It is reflected in WPI in a bigger way. It is so apparent in fuel - crude and petroleum, from the WPI data. We all know how this is played out. This should not really make an impact on the policy immediately.

USA is aggressively hiking the interest rate, the reversal has started, the US Fed Reserve said that they would do the hike by 1.9 per cent this year and they could also do two hikes next year. The UK has also started interest rate hike whereas Australia has not done any such hike in their interest rates. They have resisted the hike. In emerging countries, Brazil and South Africa have also taken steps towards hiking the interest rate. There is a unique trend in the growth rate figures released by the WEO in which it said that in advanced countries in 2022 vis-à-vis 2021, the growth pattern of some countries in 2022 is less than the growth estimation in 2021. The projections for 2023, none of the countries have projections more than that shown in 2022 rather it is less than that. This is a cause of worry. India has touched and crossed the USD 400 billion exports, one has to be really carefully observant of its impact in the years to come.

India’s growth story was based on the USD 70-75 per barrel but as we know that zone has already been crossed and we don’t know how long that zone will be in. One has to be cautious going forward.

Regarding IIP, we are doing reasonably well. The same goes for the eight core industries as well. When it comes to NPAs, the RBI governor while talking about the Financial Stability Report had said the NPAs would increase to 6.9 per cent. This is all time low and we are doing better as we are around 6.5 per cent. However, there are 12,000 odd cases which are waiting to get into NCLT. In NCLT, the data shows that most of the cases end up in liquidation and not resolved. There is stress in the corporate sector as evident by 12,000 pending cases.

The fear of the fourth Covid wave is still hovering and there is uncertainty as to its occurrence, it may come in June. However, as the Chairman mentioned, contact services are normalizing, schools have opened which shows that things are normalizing. We will have to wait and see how it reflects into tax collections and how the revenue of the government starts streaming in. Market borrowing program depends to a great extent on this.

At this point given the uncertainties, it will be comfortable for the industry to know that the RBI continues with its cautious stance, doesn’t change its stance at all, and doesn’t change the repo rate. It allows the growth rate to nurture in the economy. These green shoots that are appearing, the contact services that have started, they are allowed to stabilize before the RBI makes any change in the stance or interest rate.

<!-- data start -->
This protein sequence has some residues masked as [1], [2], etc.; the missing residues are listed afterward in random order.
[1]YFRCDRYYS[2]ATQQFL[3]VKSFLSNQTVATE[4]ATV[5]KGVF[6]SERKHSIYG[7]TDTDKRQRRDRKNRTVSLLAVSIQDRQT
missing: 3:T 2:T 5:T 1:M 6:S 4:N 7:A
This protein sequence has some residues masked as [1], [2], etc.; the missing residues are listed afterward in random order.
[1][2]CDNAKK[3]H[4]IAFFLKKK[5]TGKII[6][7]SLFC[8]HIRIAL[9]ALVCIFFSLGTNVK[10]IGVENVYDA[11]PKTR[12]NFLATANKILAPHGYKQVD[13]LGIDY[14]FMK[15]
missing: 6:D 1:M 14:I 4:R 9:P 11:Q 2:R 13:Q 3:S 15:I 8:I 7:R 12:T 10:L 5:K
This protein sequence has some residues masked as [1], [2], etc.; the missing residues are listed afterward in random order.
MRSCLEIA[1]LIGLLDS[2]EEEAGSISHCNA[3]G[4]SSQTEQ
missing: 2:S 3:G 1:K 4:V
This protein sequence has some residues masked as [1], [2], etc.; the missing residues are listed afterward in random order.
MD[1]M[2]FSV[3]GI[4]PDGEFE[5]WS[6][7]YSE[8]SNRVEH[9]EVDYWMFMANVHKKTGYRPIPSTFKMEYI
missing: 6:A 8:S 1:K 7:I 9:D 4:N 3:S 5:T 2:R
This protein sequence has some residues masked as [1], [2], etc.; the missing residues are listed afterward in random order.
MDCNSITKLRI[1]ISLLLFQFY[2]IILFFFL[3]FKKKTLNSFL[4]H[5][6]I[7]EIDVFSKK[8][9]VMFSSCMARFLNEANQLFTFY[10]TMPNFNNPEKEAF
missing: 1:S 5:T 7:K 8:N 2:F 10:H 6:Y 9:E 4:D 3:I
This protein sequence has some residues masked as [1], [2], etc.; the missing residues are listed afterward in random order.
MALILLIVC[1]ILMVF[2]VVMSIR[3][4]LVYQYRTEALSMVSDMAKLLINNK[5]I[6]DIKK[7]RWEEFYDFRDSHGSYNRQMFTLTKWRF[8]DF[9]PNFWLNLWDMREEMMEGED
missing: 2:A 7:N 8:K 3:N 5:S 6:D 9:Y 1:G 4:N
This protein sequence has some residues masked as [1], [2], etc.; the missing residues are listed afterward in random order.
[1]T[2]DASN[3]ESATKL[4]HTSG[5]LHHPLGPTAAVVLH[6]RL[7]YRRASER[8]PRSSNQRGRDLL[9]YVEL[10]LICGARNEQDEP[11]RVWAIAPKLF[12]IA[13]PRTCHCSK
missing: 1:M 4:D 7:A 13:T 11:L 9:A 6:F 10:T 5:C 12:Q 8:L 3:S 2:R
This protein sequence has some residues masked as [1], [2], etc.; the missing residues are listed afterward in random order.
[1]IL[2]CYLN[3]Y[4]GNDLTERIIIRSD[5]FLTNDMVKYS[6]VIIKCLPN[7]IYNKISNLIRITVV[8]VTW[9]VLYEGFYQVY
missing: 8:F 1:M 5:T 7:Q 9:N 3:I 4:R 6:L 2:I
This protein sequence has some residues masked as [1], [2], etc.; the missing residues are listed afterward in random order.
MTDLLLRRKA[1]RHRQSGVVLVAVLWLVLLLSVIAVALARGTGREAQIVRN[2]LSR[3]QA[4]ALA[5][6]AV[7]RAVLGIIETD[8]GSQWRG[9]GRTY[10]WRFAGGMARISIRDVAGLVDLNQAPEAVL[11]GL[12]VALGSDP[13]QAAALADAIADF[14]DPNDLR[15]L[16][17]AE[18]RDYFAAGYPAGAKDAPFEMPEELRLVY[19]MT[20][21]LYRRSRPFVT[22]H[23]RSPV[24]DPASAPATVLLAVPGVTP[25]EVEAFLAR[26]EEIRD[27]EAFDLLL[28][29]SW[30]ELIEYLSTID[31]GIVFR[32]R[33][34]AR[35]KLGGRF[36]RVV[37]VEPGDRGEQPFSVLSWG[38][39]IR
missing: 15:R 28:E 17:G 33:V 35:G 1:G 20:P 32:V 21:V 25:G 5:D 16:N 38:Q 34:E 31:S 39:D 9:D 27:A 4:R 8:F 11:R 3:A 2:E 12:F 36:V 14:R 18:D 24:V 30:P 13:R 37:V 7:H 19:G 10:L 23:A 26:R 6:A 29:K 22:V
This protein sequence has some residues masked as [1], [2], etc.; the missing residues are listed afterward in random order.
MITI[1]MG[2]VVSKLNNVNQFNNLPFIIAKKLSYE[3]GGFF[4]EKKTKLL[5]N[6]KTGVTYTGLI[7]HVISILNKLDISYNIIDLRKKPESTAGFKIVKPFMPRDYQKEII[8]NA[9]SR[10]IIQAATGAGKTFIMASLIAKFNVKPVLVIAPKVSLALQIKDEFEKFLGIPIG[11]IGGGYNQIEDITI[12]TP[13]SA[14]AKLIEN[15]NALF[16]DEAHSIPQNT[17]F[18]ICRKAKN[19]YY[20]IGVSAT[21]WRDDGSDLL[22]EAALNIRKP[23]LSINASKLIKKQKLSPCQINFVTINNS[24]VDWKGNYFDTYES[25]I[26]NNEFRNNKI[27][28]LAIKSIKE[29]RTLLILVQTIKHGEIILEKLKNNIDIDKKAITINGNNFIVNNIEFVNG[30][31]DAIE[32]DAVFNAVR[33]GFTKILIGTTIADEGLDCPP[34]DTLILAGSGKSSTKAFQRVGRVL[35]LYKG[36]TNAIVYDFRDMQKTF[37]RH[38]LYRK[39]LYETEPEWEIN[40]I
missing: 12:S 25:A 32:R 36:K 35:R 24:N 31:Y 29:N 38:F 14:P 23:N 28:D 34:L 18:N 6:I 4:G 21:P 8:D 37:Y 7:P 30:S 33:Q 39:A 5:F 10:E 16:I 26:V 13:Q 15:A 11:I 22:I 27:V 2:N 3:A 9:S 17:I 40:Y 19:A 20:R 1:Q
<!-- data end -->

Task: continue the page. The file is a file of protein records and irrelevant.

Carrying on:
There is a surge in the demand for gold which is increasing the current account deficit. In my experience gold serves as a hedge for uncertainty across various income streams. The free food programme started by the Government during the Covid-19 pandemic is expected to be extended beyond September 2022 given the political economy aspect of the initiative. This initiative contains the spread of poverty in the country but has an implication on fisc. In view of the fragile recovery the RBI may like to consider assigning concessional rate of interest for loans extended to the health sector-pharma, hospital, rural health, and medical education.

Guest Panelists – Specialists from Market

Shri Siddhartha Sanyal, Chief Economist & Head- Research, Bandhan Bank

The normalization process that has four steps, is already underway. First step, that is removal of excess liquidity, has about Rs 7 lakh crore excess liquidity in the system. This needs to be gradually removed and is expected to continue for the next 3 to 4 months. Interest rate normalization is the second step and is expected to be conducted in a moderate manner. The reverse repo rate hike is expected in this quarter if not in this MPC meeting, while a hike of about 50 basis points (bps) is expected in the repo rate, across the latter part of this year. The reverse repo rate is anticipated to be raised in 2 tranches of 20 bps each. There is pressure from money market, making a case for reverse repo rate hike in the forthcoming MPC meeting, however given the conservative pace shown by MPC in the past instances, it will be probably postponed to the next meeting. While doing so, it is expected that MPC will signal its motives to change rates in subsequent policy meetings. As the next step, the change from stance to neutral from accommodative is not expected until the entire normalization of reverse repo rate is completed and therefore is expected to take place in the next couple of policy meetings.